In the latest addition to Donald Trump’s mounting legal problems, attorney Timothy Parlatore has just announced his resignation from the former president’s legal team. Parlatore said he was forced to resign because it was impossible to work with co-counsel Boris Epshteyn. Per Parlatore, Epshteyn “did everything he could to try to block us” from speaking to Trump, and was “not very honest with the client.” Why Mr. Epshteyn, a longtime Trump aide, former corporate lawyer, and political commentator with no apparent criminal defense experience is calling the shots for Team Trump in multiple monumental white-collar criminal investigations remains a mystery, although one can guess from the Parlatore quote that it is because he tells Trump what he wants to hear.
Parlatore’s departure follows that of Evan Corcoran, a Trump lawyer who resigned from the Mar-a-Lago investigation after being compelled to testify in the grand jury against his client in the classified documents matter. Despite resigning from the Mar-a-Lago investigation, Corcoran will remain counsel to the former president in other investigations. Corcoran has it wrong.*
As a white-collar criminal defense attorney for four decades, I cannot fathom how any attorney who has testified in a grand jury investigation of a client can remain that client’s lawyer. Justice Department attorneys did not subpoena Corcoran after randomly pulling his name from the phone book. He was subpoenaed because the DOJ must have had substantial evidence involving him in the criminal conduct of his client. Otherwise there would be no way to successfully litigate the matter over many months to break the attorney-client privilege under the “crime fraud” exception.* Unless the DOJ and the judges who upheld the invocation of the “crime fraud” exception are widely off the mark, there are only two probable outcomes: The attorney becomes a witness against the client or is indicted as his co-conspirator.
In grand jury testimony, the lawyer/witness must be careful not to expose himself to charges of perjury, while the lawyer’s own underlying conduct is also under scrutiny. How can the client retain full confidence in the lawyer when the client cannot really know whether the attorney provided damaging evidence that will be used to put him in jail? How does the client know whether the attorney protected his own interests instead of those of the client? In the Corcoran situation, how does providing testimony that may help a prosecutor indict his client in one matter not destroy the attorney-client relationship in all matters? Inherently, the lawyers’ need to protect themselves necessarily conflicts to at least some material degree with their obligation to protect their client. This conflict seriously undermines a relationship that requires full disclosure, mutual confidence, and a shared determination to always have the client’s interests the top priority.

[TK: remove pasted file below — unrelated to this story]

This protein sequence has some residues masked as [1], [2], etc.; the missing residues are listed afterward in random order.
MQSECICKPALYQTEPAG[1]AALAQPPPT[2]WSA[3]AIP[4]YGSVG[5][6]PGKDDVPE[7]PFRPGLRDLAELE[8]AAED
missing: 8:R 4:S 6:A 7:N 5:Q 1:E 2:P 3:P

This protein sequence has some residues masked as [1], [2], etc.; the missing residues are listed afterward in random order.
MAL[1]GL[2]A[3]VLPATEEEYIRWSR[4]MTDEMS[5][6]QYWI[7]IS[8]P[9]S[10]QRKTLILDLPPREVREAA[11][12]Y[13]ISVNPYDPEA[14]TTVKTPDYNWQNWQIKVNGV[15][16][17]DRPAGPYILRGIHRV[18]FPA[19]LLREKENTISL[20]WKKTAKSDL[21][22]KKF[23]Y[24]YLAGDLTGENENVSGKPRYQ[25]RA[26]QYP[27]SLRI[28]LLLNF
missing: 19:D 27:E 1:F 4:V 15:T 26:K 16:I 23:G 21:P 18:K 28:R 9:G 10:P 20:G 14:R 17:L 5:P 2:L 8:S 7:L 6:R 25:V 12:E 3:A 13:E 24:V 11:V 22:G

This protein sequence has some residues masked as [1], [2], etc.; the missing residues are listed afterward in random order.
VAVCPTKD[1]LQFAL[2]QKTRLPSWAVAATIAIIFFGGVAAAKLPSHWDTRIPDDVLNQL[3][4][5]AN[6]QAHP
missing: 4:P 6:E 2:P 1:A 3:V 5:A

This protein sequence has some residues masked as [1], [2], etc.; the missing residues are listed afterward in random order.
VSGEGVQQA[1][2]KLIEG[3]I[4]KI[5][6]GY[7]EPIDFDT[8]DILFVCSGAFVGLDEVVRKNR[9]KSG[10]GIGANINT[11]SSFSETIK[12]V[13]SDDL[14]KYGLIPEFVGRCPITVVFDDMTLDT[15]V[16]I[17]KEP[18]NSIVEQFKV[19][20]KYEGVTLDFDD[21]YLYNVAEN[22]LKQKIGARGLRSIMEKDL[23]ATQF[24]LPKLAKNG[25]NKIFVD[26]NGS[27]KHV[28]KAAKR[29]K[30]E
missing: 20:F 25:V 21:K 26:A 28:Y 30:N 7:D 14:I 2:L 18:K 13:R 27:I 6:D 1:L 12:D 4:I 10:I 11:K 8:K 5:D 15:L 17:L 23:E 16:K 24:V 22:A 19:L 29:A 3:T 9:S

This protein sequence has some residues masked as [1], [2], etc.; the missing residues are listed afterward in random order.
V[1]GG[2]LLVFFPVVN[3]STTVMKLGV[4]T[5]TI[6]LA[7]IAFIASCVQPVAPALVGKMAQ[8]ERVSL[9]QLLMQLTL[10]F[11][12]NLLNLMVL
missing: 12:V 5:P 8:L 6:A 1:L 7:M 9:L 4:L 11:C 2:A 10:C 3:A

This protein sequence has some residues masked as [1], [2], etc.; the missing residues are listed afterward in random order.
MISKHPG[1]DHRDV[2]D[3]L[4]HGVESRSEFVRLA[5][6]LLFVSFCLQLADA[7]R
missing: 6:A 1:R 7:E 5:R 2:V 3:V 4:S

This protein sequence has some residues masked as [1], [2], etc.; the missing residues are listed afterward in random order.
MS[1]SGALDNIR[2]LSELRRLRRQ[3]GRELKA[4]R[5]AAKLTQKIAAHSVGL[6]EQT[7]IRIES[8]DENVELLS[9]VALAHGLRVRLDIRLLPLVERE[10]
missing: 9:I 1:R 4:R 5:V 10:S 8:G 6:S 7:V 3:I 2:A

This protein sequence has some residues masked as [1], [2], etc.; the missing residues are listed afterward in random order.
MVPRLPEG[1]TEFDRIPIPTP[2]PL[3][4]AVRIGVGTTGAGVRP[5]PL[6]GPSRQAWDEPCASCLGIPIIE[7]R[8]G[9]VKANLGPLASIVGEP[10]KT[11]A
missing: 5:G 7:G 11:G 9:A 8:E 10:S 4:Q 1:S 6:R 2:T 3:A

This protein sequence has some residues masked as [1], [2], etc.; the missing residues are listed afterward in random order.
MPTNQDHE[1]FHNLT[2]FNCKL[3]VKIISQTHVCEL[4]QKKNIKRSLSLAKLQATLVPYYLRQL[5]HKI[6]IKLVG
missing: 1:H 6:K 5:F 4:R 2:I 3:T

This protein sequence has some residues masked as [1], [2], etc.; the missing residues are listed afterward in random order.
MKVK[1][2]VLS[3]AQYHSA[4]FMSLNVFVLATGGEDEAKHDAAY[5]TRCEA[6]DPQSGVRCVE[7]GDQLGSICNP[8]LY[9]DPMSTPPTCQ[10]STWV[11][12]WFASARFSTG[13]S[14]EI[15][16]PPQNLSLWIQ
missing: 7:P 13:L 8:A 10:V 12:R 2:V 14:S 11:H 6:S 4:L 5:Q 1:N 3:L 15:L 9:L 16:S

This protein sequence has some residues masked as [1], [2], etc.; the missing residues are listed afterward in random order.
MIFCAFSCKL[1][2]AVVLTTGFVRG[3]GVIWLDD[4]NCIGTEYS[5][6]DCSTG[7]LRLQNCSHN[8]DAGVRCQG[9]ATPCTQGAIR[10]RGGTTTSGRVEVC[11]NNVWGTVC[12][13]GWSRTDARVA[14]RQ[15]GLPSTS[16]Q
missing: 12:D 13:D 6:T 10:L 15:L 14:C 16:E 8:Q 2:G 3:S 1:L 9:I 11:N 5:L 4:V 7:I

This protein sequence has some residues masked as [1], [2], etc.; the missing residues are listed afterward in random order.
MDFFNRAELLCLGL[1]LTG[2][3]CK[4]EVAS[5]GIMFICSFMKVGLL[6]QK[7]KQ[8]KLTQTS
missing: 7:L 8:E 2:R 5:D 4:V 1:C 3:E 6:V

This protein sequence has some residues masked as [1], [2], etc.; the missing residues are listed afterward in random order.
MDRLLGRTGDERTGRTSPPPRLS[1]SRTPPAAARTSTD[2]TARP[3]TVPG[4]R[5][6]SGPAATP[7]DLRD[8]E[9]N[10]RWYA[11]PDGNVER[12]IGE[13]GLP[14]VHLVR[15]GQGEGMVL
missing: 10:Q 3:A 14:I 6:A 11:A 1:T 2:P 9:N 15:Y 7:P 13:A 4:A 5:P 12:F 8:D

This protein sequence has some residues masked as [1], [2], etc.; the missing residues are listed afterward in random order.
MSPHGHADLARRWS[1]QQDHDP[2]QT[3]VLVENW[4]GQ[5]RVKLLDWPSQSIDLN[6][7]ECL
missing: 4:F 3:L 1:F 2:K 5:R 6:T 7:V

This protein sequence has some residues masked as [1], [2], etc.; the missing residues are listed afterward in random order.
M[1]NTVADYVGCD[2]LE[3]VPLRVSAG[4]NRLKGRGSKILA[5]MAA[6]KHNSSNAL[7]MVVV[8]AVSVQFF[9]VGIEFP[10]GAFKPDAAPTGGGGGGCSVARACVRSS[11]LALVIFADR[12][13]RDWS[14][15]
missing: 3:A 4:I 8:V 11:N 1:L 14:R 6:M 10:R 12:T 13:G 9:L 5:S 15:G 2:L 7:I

In short, once a subpoenaed lawyer fails in their attempts to do everything legally possible to preclude needing to testify, there is no choice but to terminate the attorney-client relationship.
Thus, the overall takeaway from Parlatore’s exit is that Team Trump can now be called Team Turmoil. In addition to losing Corcoran and Parlatore, one can expect that Joe Tacopina, Trump’s attorney in the E. Jean Carroll civil assault litigation, will soon be gone, although in his case, not voluntarily. Whether any of these three new Trump legal exiles will join their prior Team Trump colleagues who abandoned ship in making public, negative analyses of their former client’s defense team and his chances of successfully defending himself—such as former top Trump White House lawyer Ty Cobb, who predicted that his former client “will go to jail”—remains to be seen.
In any event, given the extraordinary number of Trump lawyers who have either been pushed or have jumped out of the former president’s defense window, we can now add a malfunctioning defense team to the former president’s legal problems that I previously identified in Slate. We begin with Trump’s astounding inability to testify on his own behalf. Indeed, the degree to which his deposition testimony was used as a battering ram against him in the Carroll trial, and his hysterical rants and unintended admissions at a CNN town hall event that likely had his attorneys contemplating self-immolation, greatly underscore the point. In addition to this severe personal limitation, we can add a number of predictably wrongheaded tactical decisions, including recommending Eastern District of New York Judge Raymond Dearie to be the Mar-a-Lago Special Master and the problematic selection of Joe Tacopina as lead counsel in the Carroll case. As Special Master, Dearie gave the DOJ most all of what it wanted while giving Team Trump nothing but well-justified criticism. As lead defense lawyer in the disastrous Carroll trial, Tacopina’s bombastic performance was roundly criticized by the media, and by his client after the verdict.
While each manifests itself in different ways, all of these impediments to the former president’s ability to defend himself emanate from the same source: Donald Trump. As my former law partner Ken Kaplan and I used to say when dealing with difficult clients, “you can often protect a client from the government, but you can never protect him from himself.” With this reality in mind, we can surely expect additional self-inflicted wounds to emerge as the investigations wrap up and the pressure on the former president increases.
Correction, May 26, 2023: This article originally misstated that Timothy Parlatore had been subpoenaed to appear before the grand jury under the “crime fraud” exception. He appeared willingly.